Churches working for peace amidst post-electoral violence in Kenya are receiving a pastoral and solidarity visit from an international delegation sent by the World Council of Churches from 30 January to 3 February 2008.
Churches in Kenya are struggling to work for peace and reconciliation amidst a wave of post electoral violence along ethnic lines which has killed more than 700 people and obliged some 250,000 people to flee their homes since the beginning of the year.
The visit aims to express the solidarity of churches worldwide with the Kenyan churches at a particularly challenging time. The visiting team will also learn how best the international fellowship of churches can support Kenyan churches' efforts towards peace and reconciliation. The visit is being hosted by the National Council of Churches in Kenya.
Current scenes of violence and destruction "portray a country that one would hardly recognize as Kenya", says WCC general secretary the Rev Dr Samuel Kobia, who is himself a Kenyan.
While expressing hope that Kenya "will overcome the prevailing situation and that the churches will play an important part in speeding up that time", Kobia sees the visit as "a way of saying that we feel part of the same family, and when and where any part of the family hurts, we hurt with them".
The programme of the visit will include meetings with Kenyan religious leaders, both Christian and of other faiths; government officials and opposition leaders; and churches, local communities and civil society organizations in Nairobi, Kisumu, Eldoret, Nakuru and Kakamega. The programme is subject to changes according to conditions on the ground.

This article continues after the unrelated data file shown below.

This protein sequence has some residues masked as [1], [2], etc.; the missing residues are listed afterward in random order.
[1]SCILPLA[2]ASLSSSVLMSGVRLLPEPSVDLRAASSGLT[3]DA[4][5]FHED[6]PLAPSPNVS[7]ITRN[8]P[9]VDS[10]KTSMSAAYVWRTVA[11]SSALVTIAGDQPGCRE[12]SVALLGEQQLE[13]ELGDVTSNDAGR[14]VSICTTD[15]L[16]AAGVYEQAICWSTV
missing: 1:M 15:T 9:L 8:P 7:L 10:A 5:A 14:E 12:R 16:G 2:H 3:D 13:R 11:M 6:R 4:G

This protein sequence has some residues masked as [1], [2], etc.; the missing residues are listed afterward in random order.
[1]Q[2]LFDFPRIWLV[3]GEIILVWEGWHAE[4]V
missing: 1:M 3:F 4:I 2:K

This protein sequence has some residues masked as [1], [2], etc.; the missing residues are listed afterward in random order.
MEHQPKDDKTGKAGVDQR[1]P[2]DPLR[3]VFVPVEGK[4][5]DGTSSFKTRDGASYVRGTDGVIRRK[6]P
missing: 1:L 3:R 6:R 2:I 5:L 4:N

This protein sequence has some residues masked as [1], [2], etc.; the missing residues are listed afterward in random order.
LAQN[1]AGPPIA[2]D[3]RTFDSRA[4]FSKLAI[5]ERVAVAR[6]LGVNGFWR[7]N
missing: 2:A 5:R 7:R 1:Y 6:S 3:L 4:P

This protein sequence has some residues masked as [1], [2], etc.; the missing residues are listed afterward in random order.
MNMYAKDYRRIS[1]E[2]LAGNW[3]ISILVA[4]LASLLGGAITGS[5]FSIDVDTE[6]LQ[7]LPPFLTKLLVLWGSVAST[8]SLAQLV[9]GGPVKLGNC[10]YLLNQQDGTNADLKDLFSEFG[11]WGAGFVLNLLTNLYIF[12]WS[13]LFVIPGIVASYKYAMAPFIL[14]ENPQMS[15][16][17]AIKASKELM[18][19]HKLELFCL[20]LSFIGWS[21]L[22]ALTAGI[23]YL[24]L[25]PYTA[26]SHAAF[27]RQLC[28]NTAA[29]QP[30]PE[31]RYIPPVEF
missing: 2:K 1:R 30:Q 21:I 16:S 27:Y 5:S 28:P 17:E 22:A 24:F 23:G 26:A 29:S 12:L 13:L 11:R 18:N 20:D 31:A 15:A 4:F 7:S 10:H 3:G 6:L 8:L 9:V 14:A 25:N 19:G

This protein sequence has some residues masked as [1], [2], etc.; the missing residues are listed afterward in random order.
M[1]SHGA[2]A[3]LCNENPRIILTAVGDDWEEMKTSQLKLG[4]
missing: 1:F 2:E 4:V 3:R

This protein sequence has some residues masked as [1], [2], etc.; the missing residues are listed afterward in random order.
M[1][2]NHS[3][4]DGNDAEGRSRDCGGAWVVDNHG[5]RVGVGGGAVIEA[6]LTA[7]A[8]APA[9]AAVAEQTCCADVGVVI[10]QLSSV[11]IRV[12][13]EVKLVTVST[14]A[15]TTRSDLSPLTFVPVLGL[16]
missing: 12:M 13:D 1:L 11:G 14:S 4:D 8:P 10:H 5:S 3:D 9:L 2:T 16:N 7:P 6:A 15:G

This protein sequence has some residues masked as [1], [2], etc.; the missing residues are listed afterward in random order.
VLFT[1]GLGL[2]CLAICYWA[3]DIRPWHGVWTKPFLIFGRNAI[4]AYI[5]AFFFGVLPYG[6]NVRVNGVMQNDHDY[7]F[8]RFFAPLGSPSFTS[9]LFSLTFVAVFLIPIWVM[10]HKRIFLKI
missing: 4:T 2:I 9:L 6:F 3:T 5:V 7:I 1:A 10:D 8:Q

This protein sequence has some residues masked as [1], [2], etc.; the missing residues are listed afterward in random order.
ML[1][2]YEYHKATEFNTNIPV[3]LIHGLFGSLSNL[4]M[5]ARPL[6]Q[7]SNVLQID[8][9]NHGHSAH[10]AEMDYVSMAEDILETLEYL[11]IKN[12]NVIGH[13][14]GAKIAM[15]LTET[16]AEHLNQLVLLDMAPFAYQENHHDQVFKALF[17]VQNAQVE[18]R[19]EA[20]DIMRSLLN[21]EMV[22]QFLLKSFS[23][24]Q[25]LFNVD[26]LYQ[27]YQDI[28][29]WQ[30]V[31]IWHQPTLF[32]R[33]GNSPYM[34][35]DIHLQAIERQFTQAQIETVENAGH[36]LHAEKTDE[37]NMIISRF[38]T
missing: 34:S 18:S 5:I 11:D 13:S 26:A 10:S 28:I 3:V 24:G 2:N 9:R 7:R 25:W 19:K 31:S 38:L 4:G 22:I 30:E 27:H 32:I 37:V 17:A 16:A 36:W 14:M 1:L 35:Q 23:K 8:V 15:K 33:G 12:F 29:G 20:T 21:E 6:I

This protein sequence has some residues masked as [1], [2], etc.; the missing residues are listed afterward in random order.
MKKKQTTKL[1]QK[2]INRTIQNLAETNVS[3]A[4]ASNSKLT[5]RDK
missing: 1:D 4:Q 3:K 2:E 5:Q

The visit of the group, which is called "Living Letters," is part of the WCC's Decade to Overcome Violence (2001-2010), an initiative promoting peaceful alternatives to violence. The decade will culminate with an International Ecumenical Peace Convocation to be held as conclusion of the DOV in early May 2011.
In October 2007, a Living Letters team visited churches in the United States; earlier on, in August, another team visited Sri Lanka. Around forty such teams are expected to visit different countries until 2011.
Members of the visiting team are:
· Rev Dr Clifton Kirkpatrick, stated clerk of the Presbyterian Church (USA) and president of the World Alliance of Reformed Churches (WARC), United States.
· Ms Nyaradzai Gumbonzvanda, general secretary of the World Young Women's Christian Association (World YWCA), Zimbabwe.
· Prelate Dr Stephan Reimers, member of the board of the Church Development Service EED and representative of the Evangelical Church in Germany (EKD) and EKD's to the European Union, Germany.
· Rt Rev Thomas Olmorijoi Laiser, Bishop of Arusha, Evangelical Lutheran Church in Tanzania.
· Mr Graham Gerald McGeoch, ministerial candidate of the Church of Scotland and member of the WCC central and executive committees, United Kingdom.
· Rev Stig Utnem, former general secretary of the Council on Ecumenical and International Relations of the Church of Norway.
· Dr Geeske Zanen, World YWCA board member, Netherlands.
Several senior World Council of Churches staff are also accompanying the group.